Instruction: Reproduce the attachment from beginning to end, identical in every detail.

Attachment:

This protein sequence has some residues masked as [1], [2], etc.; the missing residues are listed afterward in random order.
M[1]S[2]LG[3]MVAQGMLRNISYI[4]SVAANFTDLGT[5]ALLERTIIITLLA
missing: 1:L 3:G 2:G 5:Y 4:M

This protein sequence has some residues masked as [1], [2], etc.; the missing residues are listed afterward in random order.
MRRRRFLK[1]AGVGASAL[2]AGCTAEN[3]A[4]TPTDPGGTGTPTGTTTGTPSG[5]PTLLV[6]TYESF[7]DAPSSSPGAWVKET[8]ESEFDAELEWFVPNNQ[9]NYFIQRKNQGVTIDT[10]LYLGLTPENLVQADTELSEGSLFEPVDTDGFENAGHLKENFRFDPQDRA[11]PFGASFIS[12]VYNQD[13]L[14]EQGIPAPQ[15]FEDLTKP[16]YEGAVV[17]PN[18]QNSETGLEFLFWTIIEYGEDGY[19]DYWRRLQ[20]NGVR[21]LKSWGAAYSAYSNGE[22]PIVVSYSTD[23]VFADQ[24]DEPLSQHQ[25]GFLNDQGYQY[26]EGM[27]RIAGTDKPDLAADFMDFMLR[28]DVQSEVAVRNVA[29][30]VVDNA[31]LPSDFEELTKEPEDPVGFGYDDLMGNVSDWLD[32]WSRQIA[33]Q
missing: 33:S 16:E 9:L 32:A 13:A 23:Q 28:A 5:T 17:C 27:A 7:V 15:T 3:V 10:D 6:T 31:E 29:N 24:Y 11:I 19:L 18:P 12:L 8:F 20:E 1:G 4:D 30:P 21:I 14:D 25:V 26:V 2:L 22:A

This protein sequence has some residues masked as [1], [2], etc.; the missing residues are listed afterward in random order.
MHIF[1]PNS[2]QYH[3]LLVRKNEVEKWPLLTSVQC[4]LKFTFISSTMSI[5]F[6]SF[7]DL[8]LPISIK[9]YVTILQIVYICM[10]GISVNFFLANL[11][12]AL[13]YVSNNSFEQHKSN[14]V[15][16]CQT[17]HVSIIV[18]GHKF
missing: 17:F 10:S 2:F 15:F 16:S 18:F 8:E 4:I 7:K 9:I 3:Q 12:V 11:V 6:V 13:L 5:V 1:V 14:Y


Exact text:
This protein sequence has some residues masked as [1], [2], etc.; the missing residues are listed afterward in random order.
M[1]S[2]LG[3]MVAQGMLRNISYI[4]SVAANFTDLGT[5]ALLERTIIITLLA
missing: 1:L 3:G 2:G 5:Y 4:M

This protein sequence has some residues masked as [1], [2], etc.; the missing residues are listed afterward in random order.
MRRRRFLK[1]AGVGASAL[2]AGCTAEN[3]A[4]TPTDPGGTGTPTGTTTGTPSG[5]PTLLV[6]TYESF[7]DAPSSSPGAWVKET[8]ESEFDAELEWFVPNNQ[9]NYFIQRKNQGVTIDT[10]LYLGLTPENLVQADTELSEGSLFEPVDTDGFENAGHLKENFRFDPQDRA[11]PFGASFIS[12]VYNQD[13]L[14]EQGIPAPQ[15]FEDLTKP[16]YEGAVV[17]PN[18]QNSETGLEFLFWTIIEYGEDGY[19]DYWRRLQ[20]NGVR[21]LKSWGAAYSAYSNGE[22]PIVVSYSTD[23]VFADQ[24]DEPLSQHQ[25]GFLNDQGYQY[26]EGM[27]RIAGTDKPDLAADFMDFMLR[28]DVQSEVAVRNVA[29][30]VVDNA[31]LPSDFEELTKEPEDPVGFGYDDLMGNVSDWLD[32]WSRQIA[33]Q
missing: 33:S 16:E 9:L 32:A 13:A 23:Q 28:A 5:T 17:C 27:A 7:V 15:T 3:V 10:D 6:T 31:E 29:N 24:Y 11:I 19:L 18:P 12:L 8:F 20:E 1:G 4:D 30:P 21:I 14:D 25:V 26:V 2:L 22:A

This protein sequence has some residues masked as [1], [2], etc.; the missing residues are listed afterward in random order.
MHIF[1]PNS[2]QYH[3]LLVRKNEVEKWPLLTSVQC[4]LKFTFISSTMSI[5]F[6]SF[7]DL[8]LPISIK[9]YVTILQIVYICM[10]GISVNFFLANL[11][12]AL[13]YVSNNSFEQHKSN[14]V[15][16]CQT[17]HVSIIV[18]GHKF
missing: 17:F 10:S 2:F 15:F 16:S 18:F 8:E 4:I 7:K 9:I 3:Q 12:V 11:V 6:V 13:L 5:V 1:V 14:Y